U.S. Department of Labor: Trade Adjustment Assistance Community College and Career Training Grants ProgramsDeadline: July 7, 2014
In an increasingly competitive global economy, America’s economic strength depends on the education and skills of its workers. The nation needs workers with the education and skills to succeed in fast- growing, high-wage occupations. The Trade Adjustment Assistance Community College and Career Training program (TAACCCT) provides capacity-building grants to spur innovation and the development of model training programs at America’s community colleges and universities. TAACCCT funded programs will prepare participants for employment in high-wage, high-skill occupations by using innovative and sophisticated strategies that address the unique needs of unemployed or under-employed adults. Throughout the first three rounds of TAACCCT, grantees have transformed the ways they design and deliver courses to adults through accelerated learning strategies, redesigned curricula, and technology-enhanced learning activities. These have included the incorporation of prior learning and knowledge, integrated occupational and academic learning, new educational technology, work-based learning opportunities, and online and distance learning opportunities. The TAACCCT program seeks to increase the number of workers who attain certificates, degrees, and other industry-recognized credentials, helping to meet President Obama’s college graduation goal of increasing the percentage of adults with a post-secondary credential by 2020. The overarching goals of the program are to: (1) increase attainment of degrees, certifications, certificates, diplomas, and other industry-recognized credentials that match the skills needed by employers to better prepare workers eligible for training under the Trade Adjustment Assistance (TAA) for Workers Program (“TAA-eligible workers”) of chapter 2 of title II of the Trade Act of 1974, 19 U.S.C. 2271-2323, and other adults for high-wage, high-skill employment or re-employment in growth industry sectors; (2) introduce or replicate innovative and effective methods for designing and delivering instruction that address specific industry needs and lead to improved learning, completion, and other outcomes for TAA-eligible workers and other adults; and (3) demonstrate improved employment outcomes.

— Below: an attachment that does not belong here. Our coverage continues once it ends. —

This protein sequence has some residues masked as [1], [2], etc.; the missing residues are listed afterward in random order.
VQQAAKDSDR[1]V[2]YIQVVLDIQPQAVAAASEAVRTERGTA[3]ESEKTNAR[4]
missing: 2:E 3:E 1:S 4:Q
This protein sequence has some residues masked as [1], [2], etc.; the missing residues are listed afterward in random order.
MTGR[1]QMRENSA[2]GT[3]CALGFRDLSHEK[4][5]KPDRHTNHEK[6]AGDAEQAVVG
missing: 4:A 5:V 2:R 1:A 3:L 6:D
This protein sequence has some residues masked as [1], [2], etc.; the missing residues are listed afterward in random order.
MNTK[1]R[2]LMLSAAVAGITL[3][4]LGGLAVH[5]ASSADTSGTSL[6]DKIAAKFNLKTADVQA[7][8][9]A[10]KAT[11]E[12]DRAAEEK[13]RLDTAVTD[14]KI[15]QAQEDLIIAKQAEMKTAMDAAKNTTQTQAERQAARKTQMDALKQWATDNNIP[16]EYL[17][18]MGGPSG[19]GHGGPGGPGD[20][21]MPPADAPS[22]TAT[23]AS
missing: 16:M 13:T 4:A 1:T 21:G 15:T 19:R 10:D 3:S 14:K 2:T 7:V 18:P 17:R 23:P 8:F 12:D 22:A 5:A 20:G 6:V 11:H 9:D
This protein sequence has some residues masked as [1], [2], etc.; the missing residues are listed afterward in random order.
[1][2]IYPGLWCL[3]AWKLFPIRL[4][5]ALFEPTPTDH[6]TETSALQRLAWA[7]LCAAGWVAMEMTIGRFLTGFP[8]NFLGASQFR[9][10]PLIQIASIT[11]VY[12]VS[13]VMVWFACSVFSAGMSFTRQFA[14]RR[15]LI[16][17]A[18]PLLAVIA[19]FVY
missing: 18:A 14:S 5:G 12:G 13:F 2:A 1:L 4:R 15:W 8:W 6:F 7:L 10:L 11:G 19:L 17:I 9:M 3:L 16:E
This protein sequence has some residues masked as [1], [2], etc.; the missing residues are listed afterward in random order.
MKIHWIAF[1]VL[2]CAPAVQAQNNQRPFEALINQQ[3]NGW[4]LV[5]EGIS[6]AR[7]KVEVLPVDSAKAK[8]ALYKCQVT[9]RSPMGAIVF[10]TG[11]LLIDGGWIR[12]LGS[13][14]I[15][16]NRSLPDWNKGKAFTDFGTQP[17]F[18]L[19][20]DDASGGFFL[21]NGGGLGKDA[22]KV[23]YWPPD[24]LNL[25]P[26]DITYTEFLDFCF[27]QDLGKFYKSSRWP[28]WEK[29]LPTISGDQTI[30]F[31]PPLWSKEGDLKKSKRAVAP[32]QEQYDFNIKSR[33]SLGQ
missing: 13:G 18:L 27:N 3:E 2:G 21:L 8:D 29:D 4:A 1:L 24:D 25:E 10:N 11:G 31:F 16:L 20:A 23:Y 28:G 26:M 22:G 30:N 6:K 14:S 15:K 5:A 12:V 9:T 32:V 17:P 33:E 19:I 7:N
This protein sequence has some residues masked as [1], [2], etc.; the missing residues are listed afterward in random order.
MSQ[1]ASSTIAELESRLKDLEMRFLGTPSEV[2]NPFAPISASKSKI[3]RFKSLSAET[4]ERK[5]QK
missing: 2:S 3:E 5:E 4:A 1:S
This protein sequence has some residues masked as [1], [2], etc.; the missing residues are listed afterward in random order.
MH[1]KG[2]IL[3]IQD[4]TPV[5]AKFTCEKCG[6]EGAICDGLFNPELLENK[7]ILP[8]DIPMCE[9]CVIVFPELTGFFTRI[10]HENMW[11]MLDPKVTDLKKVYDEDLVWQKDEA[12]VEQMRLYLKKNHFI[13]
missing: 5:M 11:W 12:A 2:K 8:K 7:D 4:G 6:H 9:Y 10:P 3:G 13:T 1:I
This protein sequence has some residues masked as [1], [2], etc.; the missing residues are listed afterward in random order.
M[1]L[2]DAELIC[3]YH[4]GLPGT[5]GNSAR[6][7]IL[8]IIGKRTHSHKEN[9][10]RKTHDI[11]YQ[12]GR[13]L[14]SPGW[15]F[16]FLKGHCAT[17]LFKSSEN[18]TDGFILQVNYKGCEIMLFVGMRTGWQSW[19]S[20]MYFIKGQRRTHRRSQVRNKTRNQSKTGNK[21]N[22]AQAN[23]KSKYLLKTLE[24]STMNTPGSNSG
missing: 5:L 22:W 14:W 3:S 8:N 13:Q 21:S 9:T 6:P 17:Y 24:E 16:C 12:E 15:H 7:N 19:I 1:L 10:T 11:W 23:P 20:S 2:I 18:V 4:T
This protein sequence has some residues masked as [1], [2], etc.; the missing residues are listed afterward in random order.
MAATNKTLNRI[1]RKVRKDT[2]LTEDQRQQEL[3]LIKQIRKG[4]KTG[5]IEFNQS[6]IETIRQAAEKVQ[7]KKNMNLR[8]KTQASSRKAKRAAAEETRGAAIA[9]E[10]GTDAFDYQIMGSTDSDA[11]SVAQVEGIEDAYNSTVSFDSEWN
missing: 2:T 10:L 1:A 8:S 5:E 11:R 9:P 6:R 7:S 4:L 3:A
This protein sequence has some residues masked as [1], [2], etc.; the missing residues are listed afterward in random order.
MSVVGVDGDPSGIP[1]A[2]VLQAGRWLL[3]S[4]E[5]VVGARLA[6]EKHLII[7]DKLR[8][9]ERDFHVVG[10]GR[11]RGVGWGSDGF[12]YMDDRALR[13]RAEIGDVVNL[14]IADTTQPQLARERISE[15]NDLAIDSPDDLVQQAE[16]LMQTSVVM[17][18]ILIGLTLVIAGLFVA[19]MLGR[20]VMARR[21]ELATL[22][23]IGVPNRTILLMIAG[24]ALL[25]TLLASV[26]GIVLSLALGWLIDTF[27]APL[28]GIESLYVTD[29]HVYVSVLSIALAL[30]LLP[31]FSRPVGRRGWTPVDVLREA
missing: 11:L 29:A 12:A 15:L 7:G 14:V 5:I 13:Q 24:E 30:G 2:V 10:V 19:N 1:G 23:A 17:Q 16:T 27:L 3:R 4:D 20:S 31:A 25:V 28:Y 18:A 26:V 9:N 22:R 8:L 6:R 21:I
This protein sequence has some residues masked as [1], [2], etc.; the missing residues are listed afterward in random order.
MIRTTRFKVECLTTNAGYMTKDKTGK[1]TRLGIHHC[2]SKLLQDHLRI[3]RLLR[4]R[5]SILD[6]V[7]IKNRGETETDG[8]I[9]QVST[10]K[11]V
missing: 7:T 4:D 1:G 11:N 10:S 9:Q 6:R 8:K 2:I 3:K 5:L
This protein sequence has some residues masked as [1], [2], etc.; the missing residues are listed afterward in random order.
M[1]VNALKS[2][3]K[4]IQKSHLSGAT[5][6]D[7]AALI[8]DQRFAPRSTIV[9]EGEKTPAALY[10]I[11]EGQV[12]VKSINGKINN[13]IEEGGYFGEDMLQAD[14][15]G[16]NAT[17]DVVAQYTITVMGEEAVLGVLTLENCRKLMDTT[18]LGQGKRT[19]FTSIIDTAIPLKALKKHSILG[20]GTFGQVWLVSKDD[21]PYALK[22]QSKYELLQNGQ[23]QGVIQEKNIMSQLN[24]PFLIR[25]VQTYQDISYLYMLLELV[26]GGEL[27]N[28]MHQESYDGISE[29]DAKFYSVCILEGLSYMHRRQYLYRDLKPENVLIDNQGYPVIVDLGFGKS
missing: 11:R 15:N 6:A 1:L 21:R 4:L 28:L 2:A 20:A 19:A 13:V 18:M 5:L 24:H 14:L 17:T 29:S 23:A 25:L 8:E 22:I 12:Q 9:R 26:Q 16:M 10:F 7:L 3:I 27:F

Amount: $450,000,000 available; 50 awards anticipated to be made ranging from $2,260,000-$20,000,000.
Eligibility: Eligible institutions are institutions of higher education as defined in Section 102 of the Higher Education Act of 1965 (20 U.S.C. 1002) which offer programs that can be completed in not more than two years. They include public, proprietary, or other non-profit educational institutions. Generally, such institutions of higher education include two-year and four-year colleges and universities, Historically Black Colleges and Universities, Tribally Controlled Colleges and Universities, Hispanic-serving Institutions, and Asian American and Native American Pacific Islander-serving Institutions. Educational institutions in the U.S. territories are eligible if they offer programs that can be completed in not more than two years and are accredited by an agency or association recognized by the U.S. Department of Education.
The Department of Labor strongly encourages applicants to form consortia within a state (single-state consortia). The Department is also interested in consortium applicants with members that are located across state lines, but share a common labor market (regional multi-state consortia). National multi-state consortia comprised of community colleges that do not share a common labor market or regional industry sector are not eligible to apply under this Solicitation.